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Insecurity in MD5 authentication (again)

From: Richard van den Berg <richard(dot)vandenberg(at)trust-factory(dot)com>
To: pgsql-hackers(at)postgresql(dot)org
Subject: Insecurity in MD5 authentication (again)
Date: 2004-08-26 11:48:00
Message-ID: 412DCDF0.6000907@trust-factory.com (view raw or flat)
Thread:
Lists: pgsql-hackers
I'm sorry to bring this up again. From the archives I found that the 
current md5 authentication scheme of postgres was designed in 2001. I 
found a debate about it's security from 2002.
http://archives.postgresql.org/pgsql-hackers/2001-06/msg00511.php
http://archives.postgresql.org/pgsql-hackers/2001-06/msg00952.php
http://archives.postgresql.org/pgsql-general/2002-06/msg00484.php

My problem is this: we have ODBC users working from home, so they cannot 
use SSL unless we buy the commercial drivers. We decided that encrypting 
the data is not required, but we do need to strictly protect access to 
our database.

With the current MD5 authentication, an eavesdropper can obtain the 
random salt and matching MD5 response. When enough logins are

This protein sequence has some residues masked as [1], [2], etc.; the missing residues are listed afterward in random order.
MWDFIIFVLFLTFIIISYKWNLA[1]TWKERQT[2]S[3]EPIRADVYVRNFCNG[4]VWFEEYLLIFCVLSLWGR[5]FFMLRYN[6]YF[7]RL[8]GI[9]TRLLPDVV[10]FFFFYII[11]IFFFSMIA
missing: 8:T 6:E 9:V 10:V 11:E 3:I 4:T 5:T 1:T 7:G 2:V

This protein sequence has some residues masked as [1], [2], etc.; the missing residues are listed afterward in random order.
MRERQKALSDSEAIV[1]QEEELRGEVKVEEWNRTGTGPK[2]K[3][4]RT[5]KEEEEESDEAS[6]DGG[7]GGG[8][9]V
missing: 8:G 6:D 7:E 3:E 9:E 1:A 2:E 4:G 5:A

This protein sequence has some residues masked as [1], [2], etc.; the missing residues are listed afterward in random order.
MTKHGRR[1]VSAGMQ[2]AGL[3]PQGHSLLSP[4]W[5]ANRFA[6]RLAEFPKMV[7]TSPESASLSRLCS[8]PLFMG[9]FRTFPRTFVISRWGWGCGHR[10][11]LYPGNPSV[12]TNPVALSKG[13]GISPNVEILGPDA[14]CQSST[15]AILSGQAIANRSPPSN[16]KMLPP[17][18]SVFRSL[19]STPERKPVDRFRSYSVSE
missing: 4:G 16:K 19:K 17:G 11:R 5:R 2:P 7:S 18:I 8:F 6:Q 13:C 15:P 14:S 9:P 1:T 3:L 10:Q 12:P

eavesdropped on, it becomes feasible for the eavesdropper to connect to 
the server until a salt is offered for which it knows the valid MD5 
response.

To prevent this attack, the salt should be communicated using a 
Diffie-Hellman key exchange. This way, the salt will be known by the 
server and the client, but not by an eavesdropper. See 
http://www.rsasecurity.com/rsalabs/node.asp?id=2248

I realize this would require changes on both the client and server side, 
but it would up the security of the authentication mechanism one notch.

Please Cc me in any replies, since I am not on this list.

-- 
Richard van den Berg, CISSP

Trust Factory B.V.      | http://www.trust-factory.com/
Bazarstraat 44a         | Phone: +31 70 3620684
NL-2518AK The Hague     | Fax  : +31 70 3603009
The Netherlands         |

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